Thursday, September 4, 2014

FDA grants accelerated approval to Keytruda for melanoma

CANCER DIGEST – Sept. 4, 2014 – The FDA granted fast-track approval to the first of a new class of drugs that promise to hold the key to turning off cancer cells’ ability to evade the body’s immune system.

The drug, pembrolizumab, was approved for treatment of advanced melanoma that is no longer responding to other drugs. It works by blocking a protein called PD-1, which cancer cells produce to restrict the immune system’s ability to attack melanoma cells. 

Marketed under the brand name Keytruda by Merck, it is intended for use following treatment with ipillmumab, an immunotherapy drug that acts on a gene mutation, BRAF V600, which triggers signals inside cells to rev up growth.

The FDA granted Keytruda breakthrough-therapy-status because Merck has demonstrated through preliminary clinical evidence that the drug may offer a substantial improvement over available therapies. It allows patients access to the drug while the company conducts clinical trials to confirm the early results.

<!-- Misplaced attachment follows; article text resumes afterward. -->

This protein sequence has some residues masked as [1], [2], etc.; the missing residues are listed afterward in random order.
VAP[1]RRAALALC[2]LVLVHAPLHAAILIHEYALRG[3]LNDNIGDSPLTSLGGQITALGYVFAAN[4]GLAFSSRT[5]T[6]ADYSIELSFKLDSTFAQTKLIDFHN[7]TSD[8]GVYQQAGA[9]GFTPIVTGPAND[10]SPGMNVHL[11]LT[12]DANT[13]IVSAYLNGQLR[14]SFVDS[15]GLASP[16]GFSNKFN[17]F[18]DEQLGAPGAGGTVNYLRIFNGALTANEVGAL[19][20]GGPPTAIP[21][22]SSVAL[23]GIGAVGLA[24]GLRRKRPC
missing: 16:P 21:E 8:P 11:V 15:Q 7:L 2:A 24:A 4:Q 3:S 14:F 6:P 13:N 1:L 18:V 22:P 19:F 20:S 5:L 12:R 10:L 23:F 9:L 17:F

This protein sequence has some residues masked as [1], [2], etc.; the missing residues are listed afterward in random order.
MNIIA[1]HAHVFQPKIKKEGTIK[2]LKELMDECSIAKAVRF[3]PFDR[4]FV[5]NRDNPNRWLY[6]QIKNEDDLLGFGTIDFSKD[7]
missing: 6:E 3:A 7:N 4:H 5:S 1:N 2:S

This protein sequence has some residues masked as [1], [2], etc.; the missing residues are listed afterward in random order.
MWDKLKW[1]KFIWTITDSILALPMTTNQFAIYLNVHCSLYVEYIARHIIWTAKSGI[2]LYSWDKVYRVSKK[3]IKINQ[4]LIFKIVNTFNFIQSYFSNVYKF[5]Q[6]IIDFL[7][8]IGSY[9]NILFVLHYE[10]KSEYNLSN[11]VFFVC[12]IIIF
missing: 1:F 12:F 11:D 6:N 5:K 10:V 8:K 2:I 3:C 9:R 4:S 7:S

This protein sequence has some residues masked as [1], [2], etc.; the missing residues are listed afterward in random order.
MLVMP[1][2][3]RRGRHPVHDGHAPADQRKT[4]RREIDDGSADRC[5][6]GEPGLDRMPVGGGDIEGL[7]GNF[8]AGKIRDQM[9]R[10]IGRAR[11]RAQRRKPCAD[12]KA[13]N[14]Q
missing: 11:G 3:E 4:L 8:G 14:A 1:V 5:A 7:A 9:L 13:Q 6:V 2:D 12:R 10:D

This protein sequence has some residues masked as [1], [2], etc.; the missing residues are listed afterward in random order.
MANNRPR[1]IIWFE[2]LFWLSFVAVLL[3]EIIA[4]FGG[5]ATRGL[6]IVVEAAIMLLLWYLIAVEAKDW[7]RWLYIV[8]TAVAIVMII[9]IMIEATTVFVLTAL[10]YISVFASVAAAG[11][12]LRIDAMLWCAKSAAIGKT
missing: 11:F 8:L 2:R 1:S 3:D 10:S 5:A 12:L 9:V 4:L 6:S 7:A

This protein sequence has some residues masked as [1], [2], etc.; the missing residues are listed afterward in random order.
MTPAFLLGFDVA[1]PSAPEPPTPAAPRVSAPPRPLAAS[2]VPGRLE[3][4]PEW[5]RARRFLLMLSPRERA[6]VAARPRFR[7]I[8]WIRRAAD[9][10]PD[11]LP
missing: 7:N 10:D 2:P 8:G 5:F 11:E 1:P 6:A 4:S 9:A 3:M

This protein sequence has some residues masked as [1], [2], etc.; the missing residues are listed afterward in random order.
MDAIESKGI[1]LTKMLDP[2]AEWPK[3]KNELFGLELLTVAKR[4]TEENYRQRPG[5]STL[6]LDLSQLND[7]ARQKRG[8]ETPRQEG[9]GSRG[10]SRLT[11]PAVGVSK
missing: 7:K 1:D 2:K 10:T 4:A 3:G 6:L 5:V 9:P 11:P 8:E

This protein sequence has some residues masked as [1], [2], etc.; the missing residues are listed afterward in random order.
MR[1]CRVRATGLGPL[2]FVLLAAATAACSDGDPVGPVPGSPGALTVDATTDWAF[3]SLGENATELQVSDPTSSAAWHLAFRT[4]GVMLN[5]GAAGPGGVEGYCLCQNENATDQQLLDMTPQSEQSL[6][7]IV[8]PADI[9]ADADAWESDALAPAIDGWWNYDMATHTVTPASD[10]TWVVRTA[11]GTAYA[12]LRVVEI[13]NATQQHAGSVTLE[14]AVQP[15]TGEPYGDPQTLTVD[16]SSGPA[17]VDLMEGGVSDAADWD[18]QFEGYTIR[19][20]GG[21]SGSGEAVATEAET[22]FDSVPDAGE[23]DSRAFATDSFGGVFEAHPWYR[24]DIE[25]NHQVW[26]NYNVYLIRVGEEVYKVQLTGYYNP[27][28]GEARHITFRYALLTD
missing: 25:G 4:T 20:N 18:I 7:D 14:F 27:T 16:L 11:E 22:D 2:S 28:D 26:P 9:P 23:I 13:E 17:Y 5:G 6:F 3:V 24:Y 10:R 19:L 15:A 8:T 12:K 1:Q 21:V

Keytruda showed its potential effectiveness in 173 clinical trial participants with advanced melanoma whose disease progressed after other treatments failed to halt it. All participants treated with either of two doses of Keytruda  responded. In the half of the participants who received Keytruda at the recommended dose of 2 mg/kg, approximately 24 percent had their tumors shrink. This effect lasted at least one to almost nine months and continued beyond nine months in most patients. A similar percentage of patients had their tumors shrink at the 10 mg/kg dose.

The most common side effects of Keytruda were fatigue, cough, nausea, itchy skin (pruritus), rash, decreased appetite, constipation, joint pain (arthralgia) and diarrhea, and has the potential to damage the lungs, colons and hormone-producing glands such as the liver, but this did not occur often. 

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